I would suggest looking at #10 as it fits here.

For example, if the Pioneer really did sound "a bit too warm" and "the bass was greatly noticeable" then this would be obvious on the frequency response curves, or perhaps frequency vs. power output. Even more important, if it were obvious, it would be in every review of the amp.

http://www.hometheater.com/content/pioneer-elite-sc-61-av-receiver

On page 2, "the SC-61 handily aced those thundering passages" and this reviewer raves about the ability of this amp to handle bass passages and does not characterize as "too warm or over driven". If the defect you mention is "greatly noticeable", how can it be missed by this professional reviewer?

I cannot even begin to understand what "treble.. wasn't as refined" means, but the review found no deficiency in that area. "The receiver’s top end was far from vague—David Cross’ violin was detailed and natural". That hardly sounds not "as refined". I can only conclude that for the Pioneer SC-XX models do not have the "greatly noticeable" defects that you mention in your comments.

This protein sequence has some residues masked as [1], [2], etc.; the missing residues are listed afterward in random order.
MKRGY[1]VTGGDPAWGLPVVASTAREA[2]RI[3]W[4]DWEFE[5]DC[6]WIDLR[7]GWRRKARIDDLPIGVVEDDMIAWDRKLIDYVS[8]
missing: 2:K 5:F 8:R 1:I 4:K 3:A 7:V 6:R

"The Yamaha was good but a tad sterile (at times underwhelmed)". I have no clue what that means. Sterile is lack of warmth?

http://www.hometheater.com/content/yamaha-rx-a1020-av-receiver-page-2

Again, if the Yamaha defect was "greatly noticeable", where is it in the review linked above that states, "its clean amplification brings authority to movie soundtrack elements and nuanced harmonics to well-recorded music. The more I listened to it, the more I liked it, until finally it moved into “I could live with this” territory. Highly recommended. " This does not sound like it is a "tad sterile".

I don't know how you heard it so differently. It might be that you knew what product line you were listening to as all of us are subject to the Placebo Effect. Or it could be that the amps were not perfectly balanced. This is an old salesman trick. A small difference of even 0.1 db in volume can lead to subjective difference in sound.

I suspect you can find subjective reviews to support your point of view. If these sound differences are "greatly noticeable" why are there so many different opinions about the same product?

Personally, I ignore most of the subjective parts of reviews. I used to pour over magazine that claimed to hear profound differences in amps. Then, one day, some of these "golden ears" participated in a carefully controlled (meaning volumes were balanced and the amps were not driven to clipping) blind listening test and these profound differences disappeared. Those "golden ears" were pyrite.

I stand by my statement that the major differences in amps / receivers are features, reliability, design / looks, interface / ease of use, warranty and price. If the auto equalization is important to you, Audyssey (and what flavor of it) vs. MCACC, vs. YPAO are likely important - but I am having trouble finding facts about how they work and their differences. Bells and whistles are important to some people (AirPlay, streaming, apps, etc).